A rural internship programme available to North-east school leavers is taking on more applicants due to its continuing success.
Six candidates secured the first round of internships last year, which were run between Aberdeenshire Council, Ringlink (Scotland) Ltd and the Scottish Agricultural Organisation Society Ltd (SAOS).
Five of the interns have now completed the programme, with the sixth member taking an early departure to start full time work in the agriculture industry.
After the success of the programme, 12 more internship places are now up for grabs to young people in the North-east this year.
Aimed at school leavers, the programme will help youngsters gain work experience needed to boost their employment prospects.
Successful interns will be matched with a local farm or rural business for a work experience placement which starts with a two-week induction and training programme.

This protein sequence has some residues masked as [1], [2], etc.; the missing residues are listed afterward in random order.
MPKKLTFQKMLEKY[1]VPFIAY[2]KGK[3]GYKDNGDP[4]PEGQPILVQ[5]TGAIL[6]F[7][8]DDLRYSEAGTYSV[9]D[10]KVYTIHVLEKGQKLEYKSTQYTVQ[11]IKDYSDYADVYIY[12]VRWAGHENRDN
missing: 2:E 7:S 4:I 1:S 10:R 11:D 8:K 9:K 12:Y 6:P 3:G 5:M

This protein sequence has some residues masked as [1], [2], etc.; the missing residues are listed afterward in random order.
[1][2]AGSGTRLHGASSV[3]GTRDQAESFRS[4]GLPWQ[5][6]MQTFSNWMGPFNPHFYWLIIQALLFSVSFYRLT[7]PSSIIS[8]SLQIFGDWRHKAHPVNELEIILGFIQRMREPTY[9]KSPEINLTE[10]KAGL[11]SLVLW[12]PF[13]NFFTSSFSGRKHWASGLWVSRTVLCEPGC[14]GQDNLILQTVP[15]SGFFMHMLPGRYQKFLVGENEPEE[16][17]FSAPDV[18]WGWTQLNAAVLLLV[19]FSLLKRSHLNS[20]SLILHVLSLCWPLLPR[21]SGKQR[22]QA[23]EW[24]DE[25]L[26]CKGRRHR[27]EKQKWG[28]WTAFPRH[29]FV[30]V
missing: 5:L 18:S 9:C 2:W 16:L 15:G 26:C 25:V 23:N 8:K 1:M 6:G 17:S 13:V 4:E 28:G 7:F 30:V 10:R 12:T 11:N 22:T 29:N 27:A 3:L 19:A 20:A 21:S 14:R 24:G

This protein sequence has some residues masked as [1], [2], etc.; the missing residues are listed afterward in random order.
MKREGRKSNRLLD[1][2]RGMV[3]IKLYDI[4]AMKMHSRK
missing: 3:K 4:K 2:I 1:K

The 26-week placement sees interns working under the supervision of a mentor along with further training and tuition sessions. Interns are paid in line with industry requirements, and will be expected to work a 39-hour week.
One intern who has completed the scheme is Ewan Will, aged 16, from Insch.
Ewan said: “I found the programme to be just what I was hoping for - entirely practical, learning about a range of businesses and getting training which will be really useful both now and in the future, and will stand me in good stead.
Chair of Aberdeenshire Council’s Infrastructure Services Committee, Councillor Peter Argyle, said: “I am delighted that the pilot internship scheme has been such a success and that it is going to be continued and expanded to offer opportunities to more people.
People can apply now until the end of April with interviews taking place in May.
A maximum of 12 places will be given.
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